The Drakensberg Waterfall
Most people who visit South Africa rave about the Table Mountain, the Cape of Good Hope and the many sights that await them in the fashion capital of Sun City.
Of course, these are amazing places to visit, but having been there and done that, I was looking to check out parts of this colourful nation that the average tourist wouldn’t really know about. That’s why to begin with, I chose KwaZulu-Natal this time. And boy! Did I back a winning horse.The Zulu Experience
While we were in KwaZulu-Natal, I was charmed by the local people and the stunning luxury lodges. Yes, there were many private and government-controlled game reserves where we saw everything from lions to elephants. But it was probably “the Zulu experience” which will linger in my mind forever.
We took an ox wagon to Zulu villages of bee-hive huts and experienced traditional Zulu hospitality, including a rural wedding ceremony. If you do get the chance (we didn’t) please do visit Ulundi—the site of the final battle fought in the Anglo-Zulu war.
KwaZulu-Natal is full of small rivulets
Nearby, Zulu kings lie buried in the Emakhosini Valley.Pietermaritzburg
We first headed to the quaint town of Pietermaritzburg. Indians across the world must have heard of this place, since it is here in the town set amidst forested hills and the rolling countryside that Mahatma Gandhi was forcibly removed by the white rulers from a First Class railway carriage. This was the start of his Passive Resistance campaign.The Gandhi Memorial
Camping out is a popular option
We took a taxi to the station (which will soon be transformed into a museum) to see the Gandhi plaque in the station building. There is also a large statue of Gandhi in Church Street. His jail cell is at the old prison, which now houses an administrative building.
The Butterfly Museum:
The complex, housing a butterfly craft shop, art gallery, coffee bar, African art and craft centre and a garden, is a must-visit. The prime attraction is an impressive walk through the butterfly house where visitors can come into close contact with butterflies from around the world as they fly freely in a lush environment. An outdoor butterfly garden complements the enclosed house, allowing guests to observe these magnificent butterflies in their natural habitat.
Albert Falls Resource Reserve:
There are many game reserves near this city, including the famous Tala Game Reserve, which was awesome, but we visited this one as well, since it promised something different. Spending half a day following the Rhino trail, meeting curious giraffes, kudu, waterbuck, red hartebeest, eland and antelopes against a backdrop of the vast Albert Falls Dam, was a sight to behold. Albert Falls is just a few minutes drive from the city centre.What to do:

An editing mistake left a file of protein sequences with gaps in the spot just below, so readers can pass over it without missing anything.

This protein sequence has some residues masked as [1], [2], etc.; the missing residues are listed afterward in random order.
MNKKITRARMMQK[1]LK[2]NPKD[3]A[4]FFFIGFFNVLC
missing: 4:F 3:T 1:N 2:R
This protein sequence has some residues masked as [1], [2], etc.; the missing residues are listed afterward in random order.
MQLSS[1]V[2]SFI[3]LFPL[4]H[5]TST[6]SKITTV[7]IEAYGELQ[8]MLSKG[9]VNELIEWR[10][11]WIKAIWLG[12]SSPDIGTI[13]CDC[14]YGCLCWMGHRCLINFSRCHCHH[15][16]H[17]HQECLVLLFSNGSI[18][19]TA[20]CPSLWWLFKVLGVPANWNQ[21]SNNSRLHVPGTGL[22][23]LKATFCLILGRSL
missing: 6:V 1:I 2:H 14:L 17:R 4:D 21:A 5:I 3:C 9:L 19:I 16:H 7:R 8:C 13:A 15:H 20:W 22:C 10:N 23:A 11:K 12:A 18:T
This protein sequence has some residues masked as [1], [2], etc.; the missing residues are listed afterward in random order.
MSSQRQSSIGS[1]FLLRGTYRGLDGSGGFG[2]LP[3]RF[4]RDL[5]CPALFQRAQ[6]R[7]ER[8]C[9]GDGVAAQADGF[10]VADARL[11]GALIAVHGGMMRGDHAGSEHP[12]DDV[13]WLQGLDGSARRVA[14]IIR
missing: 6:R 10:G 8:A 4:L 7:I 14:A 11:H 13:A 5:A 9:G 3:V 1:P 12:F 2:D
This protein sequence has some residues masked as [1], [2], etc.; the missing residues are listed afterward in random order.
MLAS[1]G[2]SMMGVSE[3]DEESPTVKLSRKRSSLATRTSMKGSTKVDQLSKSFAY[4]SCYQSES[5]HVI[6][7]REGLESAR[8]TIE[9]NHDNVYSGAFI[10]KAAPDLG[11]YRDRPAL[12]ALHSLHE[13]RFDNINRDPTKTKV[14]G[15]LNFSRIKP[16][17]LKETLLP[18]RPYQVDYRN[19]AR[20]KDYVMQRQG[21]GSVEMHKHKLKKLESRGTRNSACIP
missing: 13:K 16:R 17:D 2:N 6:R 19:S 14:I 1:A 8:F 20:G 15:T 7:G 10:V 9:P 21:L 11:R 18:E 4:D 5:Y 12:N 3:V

We took a half-day walking tour here. Start from Publicity House, which is opposite one of South Africa’s best galleries, The Tatham Art Gallery. Thereafter, we strolled past the impressive legislative building to the Natal Museum and the famous Imperial Hotel onto the glorious St Peter’s Cathedral. Finally, we stopped for a bit of food and coffee at South Africa’s largest heritage retail area—the Church Street Mall.
How to get there:
It’s 80 km from Durban by road. Many luxury bus, rail and taxi services are available. The Oribi Airport also caters to many domestic flights.Where to stay:
Protea Hotel ImperialPrice:
Approximately 700 rands (Rs 3,850) per dayLook up:www.proteahotels.com
The Humpback Trail
The South Coast of the province is a must-visit to see a creature that’s a hundred times as large as a lion. In a speedboat on the Indian Ocean, we were lucky to spot a Humpback Whale that seemed to have taken a liking to us, spewing huge fountains of water and performing acrobatics as if it knew we were around. The Humpback whale darshan was genuinely the high point of the trip.
Beautiful South Coast beaches
There is nothing quite as stunning as taking a boat out to the sea (with one of your hands clasped around the boat seat, for safety) and suddenly looking up to see a gigantic whale barely a 100 metres away. It’s scary all right but as the guides tell you, if you don’t bother them, these giants don’t bother you. But try clicking one in action. It’s a tough act.How to get there:
It’s less than an hour from DurbanWhere to stay:
St Michael’s Sands Shelly Beach HotelPrice:
3,200 rands (Rs 17,600) and upwards per nightContact: www.southcoast.co.za
The Zulu people named it Ukhahlamba or the Barrier of Spears. The Drakensberg Mountains, with their awe-inspiring basalt cliffs, snowcapped in winter, form a massive barrier separating KwaZulu-Natal from the Kingdom of Lesotho. This 243,000-hectare mountainous region known as the Khahlamba-Drakensberg Park has been preserved and venerated for eons since the bushmen roamed these slopes. In December 2000, the park received international recognition and was declared KwaZulu-Natal’s second World Heritage Site. Watch out for 48 species of mammals here.
A Pub on the Snowline
On our last morning in KwaZulu-Natal, we hit the trail to Sani Pass on the Lesotho border—to have a drink at the highest pub in Africa. We reached in time to have lunch at the pub known as Sani Top Chalet. One of South Africa’s best kept secrets, this is a small rustic establishment at 2,874 m above sea level. Just as we left, it started to snow lightly. It was a fitting way to finish off our trip to KwaZulu-Natal.How to get there:
Sani Pass is a short drive from Drakensberg.Where to stay:
Woodridge Country HotelPrice:
Approximately 1,200 rands (Rs 6,600) per nightLook up:www.woodridge-estate.com